Other highlights include Captain Marvel, which became the first Marvel film to skip other streaming platforms and go straight to Disney Plus exclusively. Also worth noting is that, aside from the Marvel Cinematic Universe films, you can also watch four of the X-Men films, and two Wolverine films. Disney Plus also has loads of exclusive shorts, specials and even Lego Marvel and Star Wars movies that only ardent fans would otherwise be aware of. Marvel’s library, for example, includes many animated series featuring Spider-man, Ant-Man and Hulk.

When it comes to Disney and Pixar content, there’s plenty to get stuck into. There’s a ton of original animated classic films, from Lion King, Aladdin, Beauty and the Beast to The Aristocats and The Jungle Book, which have also been remastered in 4K. The recent live-action remakes of all those films are available, too, and there are plenty of modern Disney and Pixar hits here too, including Frozen, Frozen 2, Moana, Tangled, Soul, Finding Nemo and Dory – plus all three Cars movies. Many of these titles also have spinoffs or animated series of their own. Cars, for example, has 15 Cars Toon shorts.

The addition of Star in February 2021 gave Disney Plus its biggest content drop ever as the service instantly expanded its library by over 75 TV shows and 280 movies overnight. Star also introduced mature content to the service for the first time. Thoughtfully, parental controls were made mandatory with the introduction of Star. Star launched with four original TV series, with more in the pipeline to be released on a regular basis. Disney is also investing in regional TV series, something Netflix and Amazon Prime Video seem to mastered.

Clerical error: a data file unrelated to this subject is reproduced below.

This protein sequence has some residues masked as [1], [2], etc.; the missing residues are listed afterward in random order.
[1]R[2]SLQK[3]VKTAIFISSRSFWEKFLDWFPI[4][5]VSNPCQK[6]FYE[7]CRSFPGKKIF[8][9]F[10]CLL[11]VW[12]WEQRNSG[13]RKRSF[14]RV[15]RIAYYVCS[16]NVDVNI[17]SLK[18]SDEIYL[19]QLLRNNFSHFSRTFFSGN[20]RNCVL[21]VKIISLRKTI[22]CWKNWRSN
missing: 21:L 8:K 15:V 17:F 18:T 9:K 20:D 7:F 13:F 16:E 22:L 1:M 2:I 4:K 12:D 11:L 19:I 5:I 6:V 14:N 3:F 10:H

TV aficionados will be pleased to hear that Star has brought several high-profile TV series to the platform, including Lost, Desperate Housewives, Modern Family, 24, Scandal, Prison Break, Sons of Anarchy, Family Guy, Grey’s Anatomy and How I Met Your Mother. Yes, some of this content is currently available to watch on other streaming services but they’ll slowly be taken off those platforms and become Disney Plus exclusives in the near future. In terms of movies, Star brings titles like Braveheart, Bad Company, Cocktail, Con-Air, Deadpool 2, The Devil Wears Prada, Die Hard, Moulin Rouge, Runaway Bride, Pretty Woman and others.

The unsung hero of Disney Plus, however, is its wealth of documentary content, courtesy of National Geographic. This includes factual, biological and historical content and highlights include the Oscar-winning Free Solo and the BAFTA-nominated Jane, which tells the story of English primatologist and anthropologist, Jane Goodall.

The only downside is that pretty much all National Geographic content has a US slant to it so instead of seeing familiar faces like Sir Richard Attenborough and Professor Brian Cox breakdown complex science into simple terms, you’ll need to know who Neil de Grasse Tyson is (the US equivalent of Cox) or go behind the scenes with explorer-and-director James Cameron instead.

In The World According to Jeff Goldblum – a Disney Plus Nat Geo original series – the Jurassic Park actor gives his quirky take on everyday items, from trainers to denim, and tattoos. Another good one to learn about how life on Earth has come to be is One Strange Rock, directed by Darren Aronofsky and narrated by Will Smith.